The concertos and chamber works on this album show Villa-Lobos’s unceasing enthusiasm for new colors and sonorities in his music. The Concerto for Guitar and Small Orchestra was his last work for the instrument and written for Segovia. A cornerstone of the repertoire, it contains soaring melodies and rhythmic vitality couched in virtuosic writing. Exploring the instrument’s full harmonic and chromatic possibilities, the Concerto for Harmonica is also deftly orchestrated. New and daring sonic combinations are to be heard in the two chamber works demonstrating the composer’s extraordinary gift for seductive lyricism.
The more you listen toRead more Villa-Lobos, the more it seems as though he had a giant block of characteristic music that allowed him to cut off chunks of different shapes and sizes that he called “Guitar Concerto”, “Harmonica Concerto”, “Sexteto Místico”, etc. It’s not that it all sounds the same–it’s just so much the product of a single, unique personality. This splendid program consists of chunks featuring unusual instruments, or combinations of instruments. The best known work here is the Guitar Concerto, an almost impossible piece as regards balance of forces that’s marvelously played by Manuel Barrueco. The problems of audibility are easily solved on recordings, as here, by placing the soloist well out in front of the orchestra, but I’m happy to report that performance noises are still minimal.
The Harmonica Concerto is a rarity, and sounds atrociously difficult to perform. If you don’t know the instrument well, you would never imagine its wide range of pitch and expression, and surprisingly pleasant basic timbre. José Staneck must have lips of steel just to get through the piece, but he does much more than that, offering moments of real sensitivity and grace. The Sexteto Místico is a brief work in one movement scored for–get this–flute, oboe, alto saxophone, guitar, harp, and celesta. There’s nothing like it anywhere else, and the sheer sound of it is so captivating that it almost doesn’t matter what notes the musicians are playing. Fortunately, it seems that they offer the right ones.
The most “normal” piece here is the Quinteto Instrumental for flute, harp, and string trio, a substantial work in three movements as long as any of the concertos (about 17 minutes). Villa-Lobos revels in the music’s exotic sounds and luscious textures, and you will too. The uniformly first-rate performances by members of the São Paulo Symphony under the vital and sensitive direction of Giancarlo Guerrero are excellently engineered, making the whole disc a joy from start to finish–a true voyage of discovery and delight.
Concerto for Guitar, W 501by Heitor Villa-Lobos Performer:
Manuel Barrueco (Guitar)
São Paulo Symphony Orchestra
Period: 20th Century Written: 1951; Brazil
Concerto for Harmonica, W 524by Heitor Villa-Lobos Performer:
José Staneck (Harmonica)
São Paulo Symphony Orchestra
Period: 20th Century Written: 1955-1956; Brazil
Quintet for Harp, Strings Trio and Flute, W 538by Heitor Villa-Lobos Performer:
Adriana Holtz (Cello),
Adrian Petrutiu (Violin),
Cláudia Nascimento (Flute),
Ederson Fernandes (Viola),
Suélem Sampaio (Harp)
Period: 20th Century Written: 1957; Brazil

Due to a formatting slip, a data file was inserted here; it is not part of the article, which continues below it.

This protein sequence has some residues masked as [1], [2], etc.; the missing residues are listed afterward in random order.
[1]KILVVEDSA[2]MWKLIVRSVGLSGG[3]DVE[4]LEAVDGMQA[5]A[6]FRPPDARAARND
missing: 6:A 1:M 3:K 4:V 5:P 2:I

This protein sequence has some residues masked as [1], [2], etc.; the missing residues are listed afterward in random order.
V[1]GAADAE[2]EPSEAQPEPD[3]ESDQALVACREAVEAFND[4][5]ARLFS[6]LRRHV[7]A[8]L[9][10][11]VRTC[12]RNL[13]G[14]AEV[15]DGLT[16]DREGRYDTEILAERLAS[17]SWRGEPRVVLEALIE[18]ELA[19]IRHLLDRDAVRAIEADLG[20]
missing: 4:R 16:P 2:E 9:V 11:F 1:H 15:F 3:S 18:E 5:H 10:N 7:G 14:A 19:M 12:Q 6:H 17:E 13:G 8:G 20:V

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Sâo Paulo's Villa-Lobos recording revolutionDecember 3, 2019By Dean Frey See All My Reviews"In the past ten years we've been blessed with a new generation of Villa-Lobos recordings from São Paulo that have instantly become the new standards for interpretation, instrumental playing and engineering. These include the complete Bachianas Brasileiras, Choros and Symphonies series. Now we have a very welcome disc in Naxos's new series The Music of Brazil, which takes on the first of the composer's commissioned concertos from the last decade of his life, along with some important chamber works. The Guitar Concerto, written for Andrès Segovia in 1951, is somewhat controversial. Jason Vieaux, speaking for the Defence, has expressed his love for the work. Meanwhile, John Williams said, "it just isn't a very good piece, technically or musically." This has always been a popular work, thanks to a plethora of great recordings, by Julian Bream, Göran Söllscher, and my own favourite, by Norbert Kraft. There's even a very convincing recording by John Williams himself! But I'll admit that, at least in its final movement, the Guitar Concerto, like much of the commissioned music from Villa's final decade, suffers from some undistinguished patches of banal passage-work, though in this case they connect some of the composer's finest tunes. Lovely tunes were never a problem for this guy! I've only listened to this new recording of the Concerto by Manuel Barrueco and OSESP (the São Paulo Symphony) under Giancarlo Guerrero, five or six times, but I'm already suspecting this will go to the very top of the list. Barrueco's playing is outstanding, especially in the Cadenza, and even in the Finale the partnership between soloist and orchestra makes the most compelling case for bringing this work out of the John Williams cold. Eero Tarasti refers to Villa-Lobos's "limpid late period". The Harmonica Concerto, written for John Sebastian in 1955, partakes fully of the relaxed, late-night noodlings that are seemingly built-in to the instrument. Beginning with a theme that's disconcertingly similar to the Hancock's Half-Hour theme-song by Wally Stott/Angela Morley, Villa-Lobos continues his formula here: lots of arresting, sometimes quite beautiful, themes held together with characteristic runs and doodles by the solo instrument. In this case, as so often throughout his career, Villa-Lobos cottons on to a wider variety of effects from his instruments than are standard, providing a kaleidoscopic effect of instrumental orchestral colours. The playing here by José Staneck is very fine, though this recording lacks some of the energy of the classic album by Robert Bonfiglio and the New York Chamber Symphony under Gerard Schwarz. As fine as these two works are, I was most interested in the two chamber works, by the OSESP Ensemble, made up of some very fine musicians indeed. The Sesteto Místico (aka Sextuor Mystique) was nominally written in 1917, though it was revised later in Villa's career. This is a fine example of Villa's modernist style, well ahead of anything being written in Latin America, and close to the leading edge in Europe. Tarasti refers to its "contrapuntal colorism... a refined, aquarelle-like texture simply because of the choice of instruments." He notes that "a corresponding combination is not to be found in European chamber music of the period." This is a very fine recording, with delicate filigree effects and all the colours of the rainbow. We return to the 1950s with the Quinteto Instrumental, written in 1957. This is a work of pure nostalgia, though it's French nostalgie rather than the usual Brazilian saudade, with Villa-Lobos looking back to his time in Paris in the 1920s. The sounds of the instruments evoke Ravel, as does the mildly ironic and sentimental tone of the music. If there is a falling-off in Villa-Lobos's inspiration in the commissioned works of the 1950s, it's hard to hear it in the great chamber works of the period, including the late String Quartets and this Quintet. And it's a great work to end this very, very fine disc from São Paulo. I look forward to more in this series!"Report Abuse